Elliot had left the door open. Out in the passage, Komal’s voice rose in Punjabi, and they heard McGregor’s shouts. “Bring those back, ye daft woman! A man’s got a right to have a bottle or two stashed under his bed. That’s single malt. Do ye understand me? Och, now ye’ve let that goat in.”
Bleating sounded, followed by the noise of hooves on the flagstones, accompanied by the ripe smell of frightened goat, and Priti’s laughing voice as she chased it down the hall.
“I was right,” Mrs. Dalrymple said. “This is a madhouse.”
Juliana rose to her feet. “Then the leaving of it will not pain you. Thank you for your warning, ladies. My husband and I will take it under consideration.”
“You’ll do a sight more than that.” Mrs. Dalrymple slammed down her teacup and jumped up, Mrs. Terrell rising more decorously. “Mr. Dalrymple will speak to you, Mr. McBride.”
Elliot nodded silently, as though he didn’t care one way or the other. McGregor burst into the room, a bottle of whiskey in each hand, Komal trying to wrest one from him.
“Lassie, tell this woman t’ leave a man be. Ah.” McGregor stopped, his lively eyes taking in the shocked faces of the two visiting ladies. “Mrs. Dull Pimple. Taking your leave, were you? Good day, then.”
As he bowed to them, Komal wrenched a bottle from McGregor’s hand and held it aloft in triumph. Then she pulled her scarf over her face, and turned and faced the wall as the lady callers walked past her.
“Come along, Prunella,” Mrs. Dalrymple said. “They’ve made their beds, and they must lie in them.” She looked at Komal’s colorful back. “You have to take a strap to them. It’s the only way they learn to behave.”
McGregor came alive with rage. “Ye even think about laying a finger on her, I’ll shoot you dead. I’m laird here, and don’t ye forget it.”
Juliana hurried past Mr. McGregor, who was waving the bottle dangerously. “You had better go quickly,” she said to Mrs. Terrell, half pushing the two women into the hall. “There’s no telling what he’ll do when he’s enraged.”
Mrs. Dalrymple scurried to the front door, narrowly missing two workmen who came in with a load of stone blocks. “Out of my way, if you please,” she shouted. “You should be using the back door. The back.”
She rushed out. There was bleating, and a scream, Priti’s voice admonishing.
Juliana hurried out, followed by worried Mrs. Terrell, to find Mrs. Dalrymple in a tug-of-war with the goat. The animal had snatched at the fringes of Mrs. Dalrymple’s silk shawl as she’d run by, and now the goat busily chewed as Mrs. Dalrymple struggled to pull the shawl out of the animal’s mouth.
“No, no,” Priti cried, shaking her finger at the goat. “Bad goat.”
“Heathen child.” Mrs. Dalrymple raised her hand at Priti, preparing to slap.
Rage flashed through Juliana, and she caught Mrs. Dalrymple’s wrist in a tight grip. “Do not dare to strike her. How can you even think such a thing?”
Mrs. Dalrymple tried to wrench herself away, but Juliana was too strong. The goat, whether in disgust, or for reasons of her own, spit out the shawl.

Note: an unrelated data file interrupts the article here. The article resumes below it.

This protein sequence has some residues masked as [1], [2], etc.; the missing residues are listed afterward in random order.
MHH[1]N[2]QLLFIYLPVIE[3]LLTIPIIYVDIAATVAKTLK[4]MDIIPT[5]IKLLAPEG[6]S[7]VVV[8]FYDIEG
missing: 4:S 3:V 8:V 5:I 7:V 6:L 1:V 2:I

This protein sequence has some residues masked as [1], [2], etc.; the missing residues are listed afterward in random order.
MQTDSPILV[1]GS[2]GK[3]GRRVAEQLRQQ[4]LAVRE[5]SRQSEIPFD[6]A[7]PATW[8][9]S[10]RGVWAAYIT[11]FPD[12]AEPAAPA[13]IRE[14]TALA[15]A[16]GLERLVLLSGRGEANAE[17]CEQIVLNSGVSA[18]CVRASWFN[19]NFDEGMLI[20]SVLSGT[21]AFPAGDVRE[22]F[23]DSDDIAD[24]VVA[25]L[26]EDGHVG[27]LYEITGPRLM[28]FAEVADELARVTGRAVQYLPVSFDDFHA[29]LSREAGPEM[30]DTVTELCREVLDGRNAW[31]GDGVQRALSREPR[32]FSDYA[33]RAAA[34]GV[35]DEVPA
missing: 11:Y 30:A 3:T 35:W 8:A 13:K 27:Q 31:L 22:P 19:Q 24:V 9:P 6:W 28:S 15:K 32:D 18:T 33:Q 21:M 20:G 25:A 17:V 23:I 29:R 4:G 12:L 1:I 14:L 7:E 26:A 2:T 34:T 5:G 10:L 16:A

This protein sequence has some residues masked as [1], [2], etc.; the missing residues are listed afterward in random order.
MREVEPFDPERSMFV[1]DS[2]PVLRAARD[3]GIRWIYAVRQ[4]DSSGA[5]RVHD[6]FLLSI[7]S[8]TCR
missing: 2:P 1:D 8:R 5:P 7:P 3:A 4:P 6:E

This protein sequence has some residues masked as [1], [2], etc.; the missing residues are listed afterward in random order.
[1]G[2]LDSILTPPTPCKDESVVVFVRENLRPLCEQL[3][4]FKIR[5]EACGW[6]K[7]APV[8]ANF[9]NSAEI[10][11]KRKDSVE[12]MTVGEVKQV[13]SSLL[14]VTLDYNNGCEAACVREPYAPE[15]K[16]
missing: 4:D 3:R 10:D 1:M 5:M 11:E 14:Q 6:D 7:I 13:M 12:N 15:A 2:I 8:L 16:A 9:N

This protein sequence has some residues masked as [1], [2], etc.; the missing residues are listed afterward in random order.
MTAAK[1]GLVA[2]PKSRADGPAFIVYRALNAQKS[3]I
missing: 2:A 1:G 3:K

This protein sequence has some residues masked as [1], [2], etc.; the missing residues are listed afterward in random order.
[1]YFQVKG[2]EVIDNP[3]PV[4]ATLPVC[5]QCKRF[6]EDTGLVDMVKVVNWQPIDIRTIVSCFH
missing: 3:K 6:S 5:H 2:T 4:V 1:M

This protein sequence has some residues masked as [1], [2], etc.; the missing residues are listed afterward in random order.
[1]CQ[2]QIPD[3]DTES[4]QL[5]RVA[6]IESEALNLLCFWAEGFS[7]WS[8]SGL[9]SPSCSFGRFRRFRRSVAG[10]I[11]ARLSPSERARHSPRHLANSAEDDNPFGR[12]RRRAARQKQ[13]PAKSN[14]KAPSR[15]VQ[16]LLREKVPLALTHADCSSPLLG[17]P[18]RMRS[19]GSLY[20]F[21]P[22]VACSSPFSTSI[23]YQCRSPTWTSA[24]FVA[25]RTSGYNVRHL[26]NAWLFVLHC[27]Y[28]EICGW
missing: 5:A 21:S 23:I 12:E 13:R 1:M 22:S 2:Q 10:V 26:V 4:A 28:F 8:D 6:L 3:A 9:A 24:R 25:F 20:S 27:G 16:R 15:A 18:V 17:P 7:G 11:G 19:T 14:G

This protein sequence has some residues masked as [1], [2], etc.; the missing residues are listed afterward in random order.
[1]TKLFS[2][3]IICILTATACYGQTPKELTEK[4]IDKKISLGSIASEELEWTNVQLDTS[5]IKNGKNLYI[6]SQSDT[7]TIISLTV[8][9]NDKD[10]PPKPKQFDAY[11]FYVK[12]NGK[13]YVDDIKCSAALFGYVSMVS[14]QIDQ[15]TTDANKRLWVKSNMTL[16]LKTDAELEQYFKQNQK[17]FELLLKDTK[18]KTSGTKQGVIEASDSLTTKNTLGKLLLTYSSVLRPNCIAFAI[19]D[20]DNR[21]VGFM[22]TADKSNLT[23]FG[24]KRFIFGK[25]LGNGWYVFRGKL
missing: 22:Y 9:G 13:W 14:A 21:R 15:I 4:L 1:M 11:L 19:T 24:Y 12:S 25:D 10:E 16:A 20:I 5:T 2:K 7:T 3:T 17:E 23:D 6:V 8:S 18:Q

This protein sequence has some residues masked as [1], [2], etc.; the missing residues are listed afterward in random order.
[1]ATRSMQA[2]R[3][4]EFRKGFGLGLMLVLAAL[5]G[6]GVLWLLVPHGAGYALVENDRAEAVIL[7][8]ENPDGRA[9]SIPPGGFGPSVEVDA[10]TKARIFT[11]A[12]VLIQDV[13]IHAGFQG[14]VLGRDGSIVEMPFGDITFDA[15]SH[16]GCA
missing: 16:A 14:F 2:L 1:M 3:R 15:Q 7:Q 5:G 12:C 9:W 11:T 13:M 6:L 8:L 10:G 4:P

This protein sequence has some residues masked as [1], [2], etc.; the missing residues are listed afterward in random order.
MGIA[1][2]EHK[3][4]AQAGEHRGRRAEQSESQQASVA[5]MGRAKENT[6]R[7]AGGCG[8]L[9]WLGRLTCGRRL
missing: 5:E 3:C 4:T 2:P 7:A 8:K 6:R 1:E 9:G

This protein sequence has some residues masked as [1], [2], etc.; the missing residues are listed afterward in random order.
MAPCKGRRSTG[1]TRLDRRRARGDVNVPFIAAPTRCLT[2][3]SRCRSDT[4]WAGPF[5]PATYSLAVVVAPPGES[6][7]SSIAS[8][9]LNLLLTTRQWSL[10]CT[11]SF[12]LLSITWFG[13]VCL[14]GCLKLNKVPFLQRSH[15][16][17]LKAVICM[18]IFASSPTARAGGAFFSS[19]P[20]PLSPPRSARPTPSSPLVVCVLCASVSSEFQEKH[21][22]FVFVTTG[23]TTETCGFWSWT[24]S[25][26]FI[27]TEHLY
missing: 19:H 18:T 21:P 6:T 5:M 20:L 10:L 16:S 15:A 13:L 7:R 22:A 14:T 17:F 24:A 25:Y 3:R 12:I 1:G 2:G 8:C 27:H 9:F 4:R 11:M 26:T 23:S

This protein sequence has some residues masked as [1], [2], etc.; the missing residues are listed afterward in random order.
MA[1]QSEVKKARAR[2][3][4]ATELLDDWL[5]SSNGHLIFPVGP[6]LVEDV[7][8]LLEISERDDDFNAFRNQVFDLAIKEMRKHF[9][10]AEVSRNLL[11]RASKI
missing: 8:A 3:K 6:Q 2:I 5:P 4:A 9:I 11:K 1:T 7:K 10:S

Juliana picked it up and thrust it at Mrs. Dalrymple. “Never, ever come to this house again.”
She expected Mrs. Dalrymple to exclaim that the shawl was ruined or demand the price of it, but the woman only gave Juliana another furious look and turned away. But the look held a flash of cunning, despite the woman’s anger and fear, as though Mrs. Dalrymple knew something Juliana didn’t.
Juliana didn’t like the look, but she was too angry to worry about it at the moment.
“Mrs. Terrell,” Juliana said, keeping her voice deliberately calm. “I am afraid that as long as Mrs. Dalrymple stays with you, I cannot receive you here.”
Mrs. Terrell remained cool. “I am sorry to hear that, Mrs. McBride.” She adjusted her gloves. “The ladies in this valley look to me for social leadership. I am afraid that they will follow my lead and not receive you. You’ve rather ruined yourself this day, I am pained to say.”
She turned on her heel—taking care not to let her summer shawl flap anywhere near the goat—and followed Mrs. Dalrymple down to the gate, where an open landau waited.
“Oh, really?” Juliana said to the air. “Well, we’ll see about that.” She looked down at the goat, still chewing on whatever piece of shawl it had managed to tear off. Juliana gave its head a pat. “Good goat,” she said, then took Priti’s hand and led her back into the house.
She found McGregor prancing through the wide hallway. He linked his arm through a smiling Komal’s and danced her around one way, then switched arms and went the other. She still had one of the whiskey bottles, and Mr. McGregor kept hold of the other, passing it from hand to hand as he danced.
Elliot was laughing.
“It is not funny,” Juliana said with grim determination. “That woman is odious. But Elliot, she said she was having someone investigate you. She wants you charged.”
“I can’t be charged for murdering someone still alive.”
“I do wish Mr. Stacy would make things easy on us and show himself. Rather obstinate of him not to.”
Elliot shrugged. “He does as he pleases. He might go back to wherever he came from without ever revealing himself.”
“Not very helpful.”
Elliot lifted his gaze from her to McGregor. McGregor had stopped dancing and was patting Komal on the shoulder.